Given the choice of anyone in the world, whom would you want as a dinner guest?
Would you like to be famous? In what way?
Before making a telephone call, do you ever rehearse what you are going to say? Why?
What would constitute a "perfect" day for you?
When did you last sing to yourself? To someone else?
If you were able to live to the age of 90 and retain either the mind or body of a 30-year-old for the last 60 years of your life, which would you want?
Do you have a secret hunch about how you will die?
Name three things you and your partner appear to have in common.
For what in your life do you feel most grateful?
If you could change anything about the way you were raised, what would it be?
Take four minutes and tell your partner your life story in as much detail as possible.
If you could wake up tomorrow having gained any one quality or ability, what would it be?
Now take another 15 minutes to answer as many questions as you can with your partner from the following list. The only rule is that you both have to answer them:
If a crystal ball could tell you the truth about yourself, your life, the future, or anything else, what would you want to know?
Is there something that you've dreamed of doing for a long time? Why haven't you done it?
What is the greatest accomplishment of your life?
What do you value most in a friendship?
What is your most treasured memory?
What is your most terrible memory?
If you knew that in one year you would die suddenly, would you change anything about the way you are now living? Why?
What does friendship mean to you?
What roles do love and affection play in your life?
Alternate sharing something you consider a positive characteristic of your partner. Share a total of five items.
How close and warm is your family? Do you feel your childhood was happier than most other people's?
How do you feel about your relationship with your mother?
Here’s your final set. Take another 15 minutes to answer as many questions as you can with your partner from the following list. The only rule is that you both have to answer them:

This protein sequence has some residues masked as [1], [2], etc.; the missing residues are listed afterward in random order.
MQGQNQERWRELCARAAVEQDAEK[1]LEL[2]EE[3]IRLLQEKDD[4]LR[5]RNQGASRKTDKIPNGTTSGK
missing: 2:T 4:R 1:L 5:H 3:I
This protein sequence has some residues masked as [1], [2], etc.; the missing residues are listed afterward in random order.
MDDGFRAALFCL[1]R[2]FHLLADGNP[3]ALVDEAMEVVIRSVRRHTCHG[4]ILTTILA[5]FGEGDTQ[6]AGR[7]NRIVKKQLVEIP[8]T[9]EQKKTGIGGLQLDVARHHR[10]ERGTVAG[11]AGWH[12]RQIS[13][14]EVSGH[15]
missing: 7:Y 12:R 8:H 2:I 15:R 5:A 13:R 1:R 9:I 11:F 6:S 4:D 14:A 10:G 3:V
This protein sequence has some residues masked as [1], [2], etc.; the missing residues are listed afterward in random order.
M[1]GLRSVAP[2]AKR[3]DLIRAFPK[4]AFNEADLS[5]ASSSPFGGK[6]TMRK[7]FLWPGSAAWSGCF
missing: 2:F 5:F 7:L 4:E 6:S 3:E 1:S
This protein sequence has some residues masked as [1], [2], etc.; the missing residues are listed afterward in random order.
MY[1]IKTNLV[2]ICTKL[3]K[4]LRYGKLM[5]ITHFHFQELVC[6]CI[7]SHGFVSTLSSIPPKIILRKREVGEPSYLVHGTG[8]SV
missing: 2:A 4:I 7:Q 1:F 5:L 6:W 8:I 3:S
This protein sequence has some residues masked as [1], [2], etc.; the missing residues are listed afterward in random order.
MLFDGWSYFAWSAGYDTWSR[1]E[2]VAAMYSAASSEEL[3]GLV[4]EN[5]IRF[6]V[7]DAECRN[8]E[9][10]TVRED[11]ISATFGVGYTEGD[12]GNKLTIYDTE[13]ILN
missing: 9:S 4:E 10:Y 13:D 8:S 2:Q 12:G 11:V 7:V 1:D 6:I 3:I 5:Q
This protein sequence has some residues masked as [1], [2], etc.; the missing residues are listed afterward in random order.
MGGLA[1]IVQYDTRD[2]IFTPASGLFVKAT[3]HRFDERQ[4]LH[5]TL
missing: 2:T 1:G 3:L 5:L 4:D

Make three true "we" statements each. For instance, "We are both in this room feeling..."
Complete this sentence: "I wish I had someone with whom I could share..."
If you were going to become a close friend with your partner, please share what would be important for him or her to know.
Tell your partner what you like about them; be very honest this time, saying things that you might not say to someone you've just met.
Share with your partner an embarrassing moment in your life.
When did you last cry in front of another person? By yourself?
Tell your partner something that you like about them already.
What, if anything, is too serious to be joked about?
If you were to die this evening with no opportunity to communicate with anyone, what would you most regret not having told someone? Why haven't you told them yet?
Your house, containing everything you own, catches fire. After saving your loved ones and pets, you have time to safely make a final dash to save any one item. What would it be? Why?
Of all the people in your family, whose death would you find most disturbing? Why?
Share a personal problem and ask your partner's advice on how he or she might handle it. Also, ask your partner to reflect to you how you seem to be feeling about the problem you have chosen.
There you have it. Reflect on how you both feel afterwards, and the sense of closeness and intimacy the mutual sharing of answers has brought.
Liking this feeling? Download Paired to answer daily conversations with your partner and feel more in love than ever before.